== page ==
2008. Jackson County. A Carbondale radiologist was sued for improperly administering an upper GI using barium contrast material. The patient, unbeknownst to the radiologist, had a fistula connecting the pericardial sac and the esophagus–an extraordinarily rare condition. The dye entered the pericardial sac, urgent surgery was performed, and the patient died shortly thereafter due to sepsis. Since the patient had undergone a colonic interposition years before, which was known to the radiologist, the plaintiff claimed that a more thorough work-up was warranted before using the barium dye. The defendant countered that barium was a safe material, contamination already existed in the pericardial sac, and that he simply revealed the problem but did not cause the problem. Defense verdict.

2008. Jackson County. The adult children of an elderly lady, who died a month after a lumbar laminectomy, sued a local neurosurgeon. The patient had persistent drainage, which the plaintiff contended should have prompted a more aggressive work-up for a dural leak. The surgeon contended that post-operative drainage is not unexpected, and thus, the surgeon did not have a reason to initially suspect a leak. When the patient was eventually returned to surgery, a dural leak was discovered and repaired, but the patient developed meningitis a few days later and died. Defense verdict.

2009. Williamson County. Wrongful death action brought on behalf of the estate of a 37 year old woman who died in her sleep. She had been under the care of a pain management clinic and was using various narcotic and CNS depressants medications. Three months before her death she began having unexplained black out spells, for which a work up was in progress but not cause determined. Plaintiff claimed she should have been hospitalized for further evaluation in a protected environment. Defendants claimed she was appropriately worked up, that the medications were not the cause of death, and that her untimely death was completely unexpected. Five experts, in addition to two defendant physicians, testified in a trial lasting nearly three weeks. Defense verdict.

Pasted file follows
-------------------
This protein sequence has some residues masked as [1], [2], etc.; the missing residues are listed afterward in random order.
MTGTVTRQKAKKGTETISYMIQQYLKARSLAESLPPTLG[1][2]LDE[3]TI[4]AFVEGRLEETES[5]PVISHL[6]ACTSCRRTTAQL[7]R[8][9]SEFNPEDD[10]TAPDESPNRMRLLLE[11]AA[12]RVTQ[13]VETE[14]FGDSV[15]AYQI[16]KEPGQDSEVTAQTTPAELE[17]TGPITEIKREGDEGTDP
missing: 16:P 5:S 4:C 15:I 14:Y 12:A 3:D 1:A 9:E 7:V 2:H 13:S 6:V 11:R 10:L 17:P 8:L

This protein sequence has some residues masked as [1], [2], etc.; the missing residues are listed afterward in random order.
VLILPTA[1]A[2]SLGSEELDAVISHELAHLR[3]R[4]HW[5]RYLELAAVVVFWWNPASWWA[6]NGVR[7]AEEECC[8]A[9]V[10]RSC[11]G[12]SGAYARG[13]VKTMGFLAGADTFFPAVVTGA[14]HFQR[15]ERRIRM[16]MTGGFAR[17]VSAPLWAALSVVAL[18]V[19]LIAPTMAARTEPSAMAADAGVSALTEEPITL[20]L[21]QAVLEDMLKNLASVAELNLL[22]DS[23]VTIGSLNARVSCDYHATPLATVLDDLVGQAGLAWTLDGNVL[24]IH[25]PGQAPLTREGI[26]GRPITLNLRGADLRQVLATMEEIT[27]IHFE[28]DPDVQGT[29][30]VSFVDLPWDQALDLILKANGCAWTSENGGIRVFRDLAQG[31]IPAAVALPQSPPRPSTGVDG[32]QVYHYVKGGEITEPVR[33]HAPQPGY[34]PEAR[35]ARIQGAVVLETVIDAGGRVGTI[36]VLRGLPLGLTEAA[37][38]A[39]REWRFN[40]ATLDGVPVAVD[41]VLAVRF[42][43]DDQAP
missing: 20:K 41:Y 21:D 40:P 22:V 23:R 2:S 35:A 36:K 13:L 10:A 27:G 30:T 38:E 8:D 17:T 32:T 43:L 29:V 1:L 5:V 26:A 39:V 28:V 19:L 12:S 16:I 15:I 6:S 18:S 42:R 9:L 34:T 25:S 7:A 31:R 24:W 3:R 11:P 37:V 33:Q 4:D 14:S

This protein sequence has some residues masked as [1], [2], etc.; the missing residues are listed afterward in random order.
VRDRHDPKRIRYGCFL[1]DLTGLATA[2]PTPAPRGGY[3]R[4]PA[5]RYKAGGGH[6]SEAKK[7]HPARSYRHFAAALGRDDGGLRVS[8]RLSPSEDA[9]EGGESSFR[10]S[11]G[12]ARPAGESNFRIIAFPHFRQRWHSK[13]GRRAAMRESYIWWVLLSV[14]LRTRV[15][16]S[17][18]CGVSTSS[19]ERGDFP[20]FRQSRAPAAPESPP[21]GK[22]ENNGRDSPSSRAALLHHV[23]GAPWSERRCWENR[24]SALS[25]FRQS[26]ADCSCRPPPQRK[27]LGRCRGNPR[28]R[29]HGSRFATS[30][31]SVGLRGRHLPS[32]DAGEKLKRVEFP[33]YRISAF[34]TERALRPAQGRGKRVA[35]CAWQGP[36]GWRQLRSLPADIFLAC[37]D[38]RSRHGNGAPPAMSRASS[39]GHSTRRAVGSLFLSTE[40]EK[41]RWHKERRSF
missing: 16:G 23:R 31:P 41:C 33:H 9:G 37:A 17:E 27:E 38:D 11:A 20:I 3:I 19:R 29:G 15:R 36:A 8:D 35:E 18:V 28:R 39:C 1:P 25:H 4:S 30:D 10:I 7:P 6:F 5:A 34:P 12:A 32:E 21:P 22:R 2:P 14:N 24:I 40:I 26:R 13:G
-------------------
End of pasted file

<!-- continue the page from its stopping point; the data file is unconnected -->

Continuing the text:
2010. Jefferson County. Wrongful death action brought on behalf of the estate of a 53 year old man who died twenty four hours after being discharged from a three day hospital admission. The patient was diagnosed as having suffered a thrombus that spontaneously reperfused. Plaintiff claimed he actually had coronary artery spasm, called Prinzmetal’s variant angina, and should have been discharged on additional medications. Defendant contended that his death was unexpected and unavoidable due to a possible recurrent thrombus or arrhythemia. After one hour of deliberations the jury returned with its verdict. Defense verdict.

2010. Williamson County. Plaintiff was a middle aged man who claimed that an adult circumcision had caused him harm and he was not longer able to have relations with his wife. Plaintiff claimed that excess skin had been removed. Following the procedure he sought the services of another surgeon located in Kentucky who performed five grafting procedures, all of which eventually failed. The defense claimed that the second surgeon was actually responsible for the poor outcome, but he was not a party to the suit. Defense verdict.